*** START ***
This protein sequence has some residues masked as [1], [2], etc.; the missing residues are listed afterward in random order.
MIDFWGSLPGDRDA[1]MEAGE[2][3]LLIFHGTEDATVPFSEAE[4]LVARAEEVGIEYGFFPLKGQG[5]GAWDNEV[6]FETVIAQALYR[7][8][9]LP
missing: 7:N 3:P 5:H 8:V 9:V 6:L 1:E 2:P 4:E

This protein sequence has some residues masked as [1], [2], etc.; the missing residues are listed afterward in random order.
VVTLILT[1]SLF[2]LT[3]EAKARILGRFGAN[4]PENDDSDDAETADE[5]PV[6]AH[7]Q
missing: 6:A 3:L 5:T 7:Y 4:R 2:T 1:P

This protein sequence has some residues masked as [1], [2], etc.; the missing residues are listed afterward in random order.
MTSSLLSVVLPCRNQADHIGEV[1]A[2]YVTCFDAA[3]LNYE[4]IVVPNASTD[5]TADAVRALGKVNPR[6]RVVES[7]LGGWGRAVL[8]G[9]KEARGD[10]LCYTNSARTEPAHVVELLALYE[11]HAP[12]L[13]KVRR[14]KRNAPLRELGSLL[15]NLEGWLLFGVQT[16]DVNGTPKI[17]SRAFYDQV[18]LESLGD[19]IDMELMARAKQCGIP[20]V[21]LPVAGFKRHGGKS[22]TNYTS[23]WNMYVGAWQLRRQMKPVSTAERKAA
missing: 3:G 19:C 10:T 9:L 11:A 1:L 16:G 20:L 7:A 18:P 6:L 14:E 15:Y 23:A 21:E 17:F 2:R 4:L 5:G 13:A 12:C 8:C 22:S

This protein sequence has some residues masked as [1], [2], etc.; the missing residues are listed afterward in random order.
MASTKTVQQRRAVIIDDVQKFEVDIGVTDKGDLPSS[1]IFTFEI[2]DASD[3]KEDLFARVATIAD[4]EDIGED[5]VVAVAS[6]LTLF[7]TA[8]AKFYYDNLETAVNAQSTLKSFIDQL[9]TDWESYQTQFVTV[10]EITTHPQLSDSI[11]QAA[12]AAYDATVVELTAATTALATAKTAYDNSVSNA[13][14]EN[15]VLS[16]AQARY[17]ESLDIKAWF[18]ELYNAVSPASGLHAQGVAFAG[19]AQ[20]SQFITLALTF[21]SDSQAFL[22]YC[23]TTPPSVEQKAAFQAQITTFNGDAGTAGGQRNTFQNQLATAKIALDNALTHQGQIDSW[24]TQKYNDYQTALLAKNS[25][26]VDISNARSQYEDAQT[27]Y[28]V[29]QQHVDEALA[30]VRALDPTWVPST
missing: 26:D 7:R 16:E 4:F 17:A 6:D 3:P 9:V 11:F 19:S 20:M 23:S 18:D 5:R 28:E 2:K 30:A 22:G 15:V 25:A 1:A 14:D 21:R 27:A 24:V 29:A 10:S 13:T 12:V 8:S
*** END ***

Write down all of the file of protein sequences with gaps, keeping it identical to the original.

This protein sequence has some residues masked as [1], [2], etc.; the missing residues are listed afterward in random order.
MIDFWGSLPGDRDA[1]MEAGE[2][3]LLIFHGTEDATVPFSEAE[4]LVARAEEVGIEYGFFPLKGQG[5]GAWDNEV[6]FETVIAQALYR[7][8][9]LP
missing: 7:N 3:P 5:H 8:V 9:V 6:L 1:E 2:P 4:E

This protein sequence has some residues masked as [1], [2], etc.; the missing residues are listed afterward in random order.
VVTLILT[1]SLF[2]LT[3]EAKARILGRFGAN[4]PENDDSDDAETADE[5]PV[6]AH[7]Q
missing: 6:A 3:L 5:T 7:Y 4:R 2:T 1:P

This protein sequence has some residues masked as [1], [2], etc.; the missing residues are listed afterward in random order.
MTSSLLSVVLPCRNQADHIGEV[1]A[2]YVTCFDAA[3]LNYE[4]IVVPNASTD[5]TADAVRALGKVNPR[6]RVVES[7]LGGWGRAVL[8]G[9]KEARGD[10]LCYTNSARTEPAHVVELLALYE[11]HAP[12]L[13]KVRR[14]KRNAPLRELGSLL[15]NLEGWLLFGVQT[16]DVNGTPKI[17]SRAFYDQV[18]LESLGD[19]IDMELMARAKQCGIP[20]V[21]LPVAGFKRHGGKS[22]TNYTS[23]WNMYVGAWQLRRQMKPVSTAERKAA
missing: 3:G 19:C 10:T 9:L 11:A 1:L 16:G 20:L 7:A 18:P 6:L 14:E 15:Y 23:A 21:E 17:F 2:R 4:L 5:G 13:A 12:C 8:C 22:S

This protein sequence has some residues masked as [1], [2], etc.; the missing residues are listed afterward in random order.
MASTKTVQQRRAVIIDDVQKFEVDIGVTDKGDLPSS[1]IFTFEI[2]DASD[3]KEDLFARVATIAD[4]EDIGED[5]VVAVAS[6]LTLF[7]TA[8]AKFYYDNLETAVNAQSTLKSFIDQL[9]TDWESYQTQFVTV[10]EITTHPQLSDSI[11]QAA[12]AAYDATVVELTAATTALATAKTAYDNSVSNA[13][14]EN[15]VLS[16]AQARY[17]ESLDIKAWF[18]ELYNAVSPASGLHAQGVAFAG[19]AQ[20]SQFITLALTF[21]SDSQAFL[22]YC[23]TTPPSVEQKAAFQAQITTFNGDAGTAGGQRNTFQNQLATAKIALDNALTHQGQIDSW[24]TQKYNDYQTALLAKNS[25][26]VDISNARSQYEDAQT[27]Y[28]V[29]QQHVDEALA[30]VRALDPTWVPST
missing: 26:D 7:R 16:E 4:F 17:A 6:D 3:P 9:V 11:F 19:S 20:M 23:S 18:D 5:R 28:E 2:K 30:A 22:G 15:V 25:A 1:A 14:D 21:R 27:A 24:V 29:A 10:S 13:T 12:V 8:S